Winner: $FSGFX

Fee Comparison

Fees are one of the biggest killers of portfolio growth. The difference between a 2% fee and a 0.04% fee over 30 years can result in your portfolio having half the total value!

If you're just getting started investing and learning how fees impact your portfolio, I'd encourage you to read through my free investment course (specifically '2.2 - All About Fees') where I go over all the different types of fees you can be charged and how to lower them.

For these two funds, FSGFX has an expense ratio of 0.13% while WVALX has an expense ratio of 1.20%.

Winner: $FSGFX

Fund Size Comparison

One place these two funds differ is in their total assets under management. This is a good indication of how many other investors trust this fund. A large fund by itself doesn't mean it's a good fund, but it is one thing to consider when figuring out how to choose the right fund.

In the case of these two funds, FSGFX is a large fund with 8.91 Billion in assets under management. WVALX, on the other hand, is a small fund with 765 Million in assets under management.

Winner: $FSGFX, Strategic Advisers® Growth Fund

Which Should You Choose? FSGFX or WVALX?

Since both of these funds are US Stocks Large Growth funds, you'll most likely only need to invest in one of these funds – not both. Running both of these funds through Minafi's FI Score algorithm, gives FSGFX a score of 88 and WVALX a score of 37.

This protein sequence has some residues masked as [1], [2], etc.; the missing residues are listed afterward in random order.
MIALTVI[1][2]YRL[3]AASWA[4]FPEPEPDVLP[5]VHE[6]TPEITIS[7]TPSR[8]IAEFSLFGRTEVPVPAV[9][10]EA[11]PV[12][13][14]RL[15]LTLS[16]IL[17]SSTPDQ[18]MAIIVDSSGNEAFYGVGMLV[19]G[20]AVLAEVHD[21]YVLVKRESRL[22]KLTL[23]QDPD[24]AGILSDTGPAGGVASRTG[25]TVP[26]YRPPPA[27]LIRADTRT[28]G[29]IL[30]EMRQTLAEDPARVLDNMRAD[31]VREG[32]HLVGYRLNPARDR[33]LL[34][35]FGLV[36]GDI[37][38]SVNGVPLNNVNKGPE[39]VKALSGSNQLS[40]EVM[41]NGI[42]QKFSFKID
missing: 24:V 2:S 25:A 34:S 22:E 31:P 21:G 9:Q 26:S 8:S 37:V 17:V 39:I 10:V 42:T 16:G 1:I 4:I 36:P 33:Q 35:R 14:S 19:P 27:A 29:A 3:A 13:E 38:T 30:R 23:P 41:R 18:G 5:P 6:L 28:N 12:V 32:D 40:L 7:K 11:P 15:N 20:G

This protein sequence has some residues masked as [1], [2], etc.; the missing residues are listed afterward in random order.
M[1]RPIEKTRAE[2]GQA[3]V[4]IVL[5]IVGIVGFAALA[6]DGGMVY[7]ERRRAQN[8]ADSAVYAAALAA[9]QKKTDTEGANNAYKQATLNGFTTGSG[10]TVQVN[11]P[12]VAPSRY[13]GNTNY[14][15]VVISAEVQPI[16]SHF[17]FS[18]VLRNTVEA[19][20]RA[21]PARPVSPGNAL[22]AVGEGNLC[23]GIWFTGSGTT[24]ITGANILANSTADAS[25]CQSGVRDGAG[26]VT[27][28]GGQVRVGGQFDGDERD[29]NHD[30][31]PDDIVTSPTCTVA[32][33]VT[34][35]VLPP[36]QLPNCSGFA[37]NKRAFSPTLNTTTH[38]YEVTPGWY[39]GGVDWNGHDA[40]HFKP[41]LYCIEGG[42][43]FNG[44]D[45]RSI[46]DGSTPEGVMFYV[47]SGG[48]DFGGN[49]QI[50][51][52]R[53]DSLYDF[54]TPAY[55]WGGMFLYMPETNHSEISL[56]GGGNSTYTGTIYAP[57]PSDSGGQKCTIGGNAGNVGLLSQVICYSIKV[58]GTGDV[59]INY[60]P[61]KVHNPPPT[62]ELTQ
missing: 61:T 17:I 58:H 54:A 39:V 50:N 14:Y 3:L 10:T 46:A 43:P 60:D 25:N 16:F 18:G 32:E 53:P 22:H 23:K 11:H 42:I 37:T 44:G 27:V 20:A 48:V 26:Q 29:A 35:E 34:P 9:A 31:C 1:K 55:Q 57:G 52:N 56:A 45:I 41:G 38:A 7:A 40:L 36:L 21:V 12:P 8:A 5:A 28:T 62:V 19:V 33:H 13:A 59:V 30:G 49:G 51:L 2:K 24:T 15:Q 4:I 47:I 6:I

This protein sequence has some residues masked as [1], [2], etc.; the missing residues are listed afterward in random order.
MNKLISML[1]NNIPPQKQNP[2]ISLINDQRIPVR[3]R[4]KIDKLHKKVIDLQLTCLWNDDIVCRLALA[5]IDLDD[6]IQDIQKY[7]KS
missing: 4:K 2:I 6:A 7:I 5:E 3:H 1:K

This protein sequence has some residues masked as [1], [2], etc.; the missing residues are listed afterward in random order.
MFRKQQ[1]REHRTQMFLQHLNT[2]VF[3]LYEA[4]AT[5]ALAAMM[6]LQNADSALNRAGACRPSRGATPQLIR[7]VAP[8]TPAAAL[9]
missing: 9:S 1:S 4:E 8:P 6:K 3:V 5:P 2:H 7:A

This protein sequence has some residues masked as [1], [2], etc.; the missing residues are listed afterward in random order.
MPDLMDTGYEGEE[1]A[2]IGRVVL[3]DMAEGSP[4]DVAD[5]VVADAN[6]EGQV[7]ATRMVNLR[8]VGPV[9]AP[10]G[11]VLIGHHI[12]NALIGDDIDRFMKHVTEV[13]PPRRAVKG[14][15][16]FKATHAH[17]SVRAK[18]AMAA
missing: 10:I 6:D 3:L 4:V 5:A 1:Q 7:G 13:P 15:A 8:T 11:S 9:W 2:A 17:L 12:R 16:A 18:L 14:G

Neither of these funds has an FI Score above 90 – which is a red flag. I'd look into more funds to find one with a higher FI Score.

Winner: Neither, I'd research more funds if you're looking to invest for retirement.


Strategic Advisers® Growth Fund


Read More
Rating Type Rating
Expense Ratio Score 10 /10
Expense Rating 9 /10
Market Score 9 /10
Category Score 8 /10
Overview Details
Fund Type Mutual Fund
Inception Date Jun-2-2010
Exchange NMFQS
Expense Ratio 0.130%
Net Assets 8.91 Billion
Yield 0.85%
Description Info
Market US Stocks
Category Large Growth
  • Basic Materials 0.41%
  • Communication Services 11.68%
  • Consumer Cyclical 15.33%
  • Consumer Defensive 4.92%
  • Energy 0.46%
  • Financial Services 8.58%
  • Healthcare 17.43%
  • Industrials 6.24%
  • Real Estate 1.58%
  • Technology 33.30%
  • Utilities 0.07%
  • Africa/Middle East 0.23%
  • Asia Developed 0.24%
  • Asia Emerging 2.37%
  • Europe Developed 2.21%
  • Japan 0.02%
  • Latin America 0.02%
  • North America 94.62%
  • United Kingdom 0.28%


Weitz Value Fund Investor Class


Read More
Rating Type Rating
Expense Ratio Score 4 /10
Expense Rating 0 /10
Market Score 5 /10
Category Score 8 /10
Overview Details
Fund Type Mutual Fund
Inception Date May-9-1986
Exchange NMFQS
Expense Ratio 1.200%
Net Assets 765 Million
Yield 0.00%
Description Info
Market US Stocks
Category Large Growth
  • Basic Materials 6.60%
  • Communication Services 27.16%
  • Consumer Cyclical 5.60%
  • Consumer Defensive 2.52%
  • Energy 0.00%
  • Financial Services 29.60%
  • Healthcare 12.31%
  • Industrials 0.00%
  • Real Estate 2.79%
  • Technology 13.42%
  • Utilities 0.00%
  • North America 92.62%
  • United Kingdom 7.38%